From the moment Constance stepped into her first school library, she was enthralled by the idea that a wonderful story resided in every single book. The enchantment never faded.
Amazing worlds full of adventure and history were hers for the reading. She also realized—much to her relief—that the imaginary characters living in her mind were nothing unusual. Obviously a great many people lived with stories in their heads. That she could share her tales and actually write a book wasn’t something she considered until quite recently, but about six years ago she began writing seriously.
Constance's first books were written in collaboration with her sister, Diana, and published under the pen name Diana Hussey. (Lord Waring’s Quest and An Angel for St. Clair). Now Constance writes independently under her own name.
Today, Constance is sharing how she gets her ideas.
Behind the Scenes with Connie Hussey
Writers are frequently asked where they get their ideas. The answer, just as frequently, is everywhere. Something heard, seen, read; all these sources provide ‘what ifs’ that can start a story.
Years ago, in the course of some research, I stumbled upon a brief account of Napoleon’s edict to arrest all Englishmen between the ages of 18 and 80 found on French soil, in May of 1803. This was his response to the English Parliament’s declaration of war when the terms of the Treaty of Amiens failed. During the short-lived truce, many of the English aristocracy and upper classes had flocked to the continent, particularly France, after being pent up in England by the long war. For all their centuries of war and contention, France and England had many ties—property ownership, trade, and family relationships.
Few in England had expected the treaty to last. It was more of a breathing space on both sides. England knew there would be no peace in Europe as long as Napoleon was in power, and of course, Napoleon had made no secret of his determination to invade England.
Knowing all this, the government officials whose responsibilities included obtaining information about the French government and military organization, had a limited time to arrange for funding ‘agents-in-place’ within France. That said, and resting on the fact that England truly did have a network of informants, who can say that an effort to fund that network was not made? And hence, St. Clair’s mission to France was born. Of course, he had to have a lovely lady with him to complicate matters and Angel’s half-French parentage seemed a helpful circumstance. And so, like many stories, An Angel for St. Clair grew from a history tidbit.
I freely admit I’m hooked on history. The differences in the culture, language and way of life people experienced during other ages continue to fascinate and delight. Imagination can take you to so many different times and places. Every story involves you in the lives of men and women of another world who have their own problems to resolve. And yet they aren’t unlike you and me. Women in bygone times had to cope with husbands, children, illness, and loss just as we do today. Men struggled to provide for and protect their loved ones. Indeed, some things haven’t changed at all—a truly sad commentary on our civilization. Society still has to deal with stalkers, abusive spouses, crippled and orphaned children, misuse of the environment, and men’s greedy exploitation of those less able or fortunate.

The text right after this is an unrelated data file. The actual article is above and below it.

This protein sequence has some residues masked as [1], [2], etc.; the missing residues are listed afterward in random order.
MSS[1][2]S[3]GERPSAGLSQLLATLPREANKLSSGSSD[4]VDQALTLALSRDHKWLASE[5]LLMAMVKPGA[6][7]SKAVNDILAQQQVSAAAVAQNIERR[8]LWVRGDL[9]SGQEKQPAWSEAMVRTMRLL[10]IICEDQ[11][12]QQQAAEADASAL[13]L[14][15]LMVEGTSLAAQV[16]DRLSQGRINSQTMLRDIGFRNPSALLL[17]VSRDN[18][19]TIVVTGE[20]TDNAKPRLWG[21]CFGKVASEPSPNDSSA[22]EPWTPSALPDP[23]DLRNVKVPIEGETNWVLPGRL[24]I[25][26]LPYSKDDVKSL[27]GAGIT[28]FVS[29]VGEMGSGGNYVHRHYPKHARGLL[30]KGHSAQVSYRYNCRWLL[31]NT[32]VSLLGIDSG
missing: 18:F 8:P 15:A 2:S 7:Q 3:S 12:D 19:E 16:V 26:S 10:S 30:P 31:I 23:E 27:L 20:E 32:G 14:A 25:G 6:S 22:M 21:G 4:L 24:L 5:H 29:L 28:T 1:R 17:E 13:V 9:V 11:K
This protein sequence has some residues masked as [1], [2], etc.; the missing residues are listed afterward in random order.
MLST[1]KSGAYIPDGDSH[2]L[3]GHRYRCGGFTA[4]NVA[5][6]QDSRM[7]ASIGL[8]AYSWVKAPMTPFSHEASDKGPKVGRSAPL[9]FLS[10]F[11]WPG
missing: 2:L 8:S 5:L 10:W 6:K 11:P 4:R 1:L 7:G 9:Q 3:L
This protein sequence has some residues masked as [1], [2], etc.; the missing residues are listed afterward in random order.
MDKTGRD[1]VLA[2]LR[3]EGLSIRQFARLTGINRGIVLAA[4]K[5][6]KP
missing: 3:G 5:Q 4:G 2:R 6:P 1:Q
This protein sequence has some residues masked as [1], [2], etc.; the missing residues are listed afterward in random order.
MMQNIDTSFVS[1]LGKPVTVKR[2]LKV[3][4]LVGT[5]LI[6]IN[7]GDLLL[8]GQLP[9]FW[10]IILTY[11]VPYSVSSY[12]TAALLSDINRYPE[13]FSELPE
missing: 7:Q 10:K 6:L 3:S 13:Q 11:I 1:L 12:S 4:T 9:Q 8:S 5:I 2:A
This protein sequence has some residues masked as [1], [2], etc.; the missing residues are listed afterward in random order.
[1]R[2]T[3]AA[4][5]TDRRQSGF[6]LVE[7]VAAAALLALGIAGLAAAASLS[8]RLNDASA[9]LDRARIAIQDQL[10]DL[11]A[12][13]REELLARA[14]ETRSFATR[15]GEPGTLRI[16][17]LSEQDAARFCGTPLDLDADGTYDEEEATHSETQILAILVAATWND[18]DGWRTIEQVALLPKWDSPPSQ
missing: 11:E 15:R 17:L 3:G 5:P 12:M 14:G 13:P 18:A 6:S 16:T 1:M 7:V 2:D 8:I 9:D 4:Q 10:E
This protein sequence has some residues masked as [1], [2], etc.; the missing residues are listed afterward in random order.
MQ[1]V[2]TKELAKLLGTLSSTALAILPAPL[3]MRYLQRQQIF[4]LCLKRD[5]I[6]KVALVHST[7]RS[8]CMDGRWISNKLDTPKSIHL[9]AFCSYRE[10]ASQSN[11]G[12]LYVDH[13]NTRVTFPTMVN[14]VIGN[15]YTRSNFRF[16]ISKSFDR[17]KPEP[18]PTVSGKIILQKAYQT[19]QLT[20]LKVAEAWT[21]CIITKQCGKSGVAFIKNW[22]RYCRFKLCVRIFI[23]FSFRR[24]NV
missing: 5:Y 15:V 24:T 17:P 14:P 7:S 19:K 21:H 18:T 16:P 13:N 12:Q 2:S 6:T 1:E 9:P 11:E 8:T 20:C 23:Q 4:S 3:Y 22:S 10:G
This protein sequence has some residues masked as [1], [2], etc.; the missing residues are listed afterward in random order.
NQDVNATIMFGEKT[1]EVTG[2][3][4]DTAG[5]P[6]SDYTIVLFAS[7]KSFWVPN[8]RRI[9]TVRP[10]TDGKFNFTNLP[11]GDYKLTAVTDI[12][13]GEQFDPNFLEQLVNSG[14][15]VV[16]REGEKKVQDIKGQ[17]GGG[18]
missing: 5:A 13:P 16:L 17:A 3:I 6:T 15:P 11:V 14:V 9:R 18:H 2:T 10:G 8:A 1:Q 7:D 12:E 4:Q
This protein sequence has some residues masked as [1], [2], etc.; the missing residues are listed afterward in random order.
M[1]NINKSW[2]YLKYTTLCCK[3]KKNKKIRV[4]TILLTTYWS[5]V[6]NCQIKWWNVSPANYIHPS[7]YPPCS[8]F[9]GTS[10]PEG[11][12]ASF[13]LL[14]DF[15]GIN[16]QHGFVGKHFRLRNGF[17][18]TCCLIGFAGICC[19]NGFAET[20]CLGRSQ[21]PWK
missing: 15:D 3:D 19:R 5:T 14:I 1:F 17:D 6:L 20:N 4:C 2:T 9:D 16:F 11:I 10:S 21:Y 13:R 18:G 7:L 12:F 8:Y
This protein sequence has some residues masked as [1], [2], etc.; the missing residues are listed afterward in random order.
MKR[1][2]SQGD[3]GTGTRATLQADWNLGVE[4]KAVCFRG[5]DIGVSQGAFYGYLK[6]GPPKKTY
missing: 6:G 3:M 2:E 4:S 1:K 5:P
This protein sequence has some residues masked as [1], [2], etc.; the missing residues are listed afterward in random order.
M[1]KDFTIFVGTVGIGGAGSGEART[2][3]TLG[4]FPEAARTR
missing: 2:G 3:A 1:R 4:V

An Inconvenient Wife reflects a shift away from the war to more societal issues. Impoverished and haunted by a stalker, Anne nevertheless befriends two orphans, and ultimately takes Nicholas’ crippled daughter into her heart in their marriage of convenience. She puts her own needs and dreams aside to care for these children and fights tirelessly to heal the emotionally wounded man who offers her refuge. The story of Anne and Nicholas evolved from a search for a missing child into an adventure that unexpectedly led to the founding of a family.
While I do have a rough outline and general idea of the story—at least the beginning and end—the characters more-or-less write the middle. This is not as disorganized as it may seem since I prepare an in-depth biography for every main character before I begin. Just as we are a composite of our heredity, upbringing and culture, fictional characters are as well. In order to create interesting, believable people, it’s important to understand their basic personalities and have some idea of why they behave and think as they do. As a writer, one of the most surprising things to me is how often the unexpected happens as the story unfolds. Even though it is my story, the characters sometimes do or say something that never surfaced in my conscious mind. Similarly, secondary characters take on a life of their own. Or the tale itself unfolds in such a manner that a continuation becomes quite natural.
This happened with An Inconvenient Wife when at the very end of An Angel for St. Clair a reference to a missing child is made. Although each book stands quite independent of the other, those readers interested in learning more of Angel and St. Clair have that opportunity in An Inconvenient Wife.
Constance want to ask readers how they feel about having societal issues (such as Anne being stalked) appear in Regency romance.
Constance is giving away books to 4 winners! The winners will have their choice of either An Angel for St. Clair or An Inconvenient Wife. Winners can request either paperback or ebook if in the US—ebook only if international.
Keep up with Constance on her Website and Amazon. Both of the books mentioned and others of hers are available there.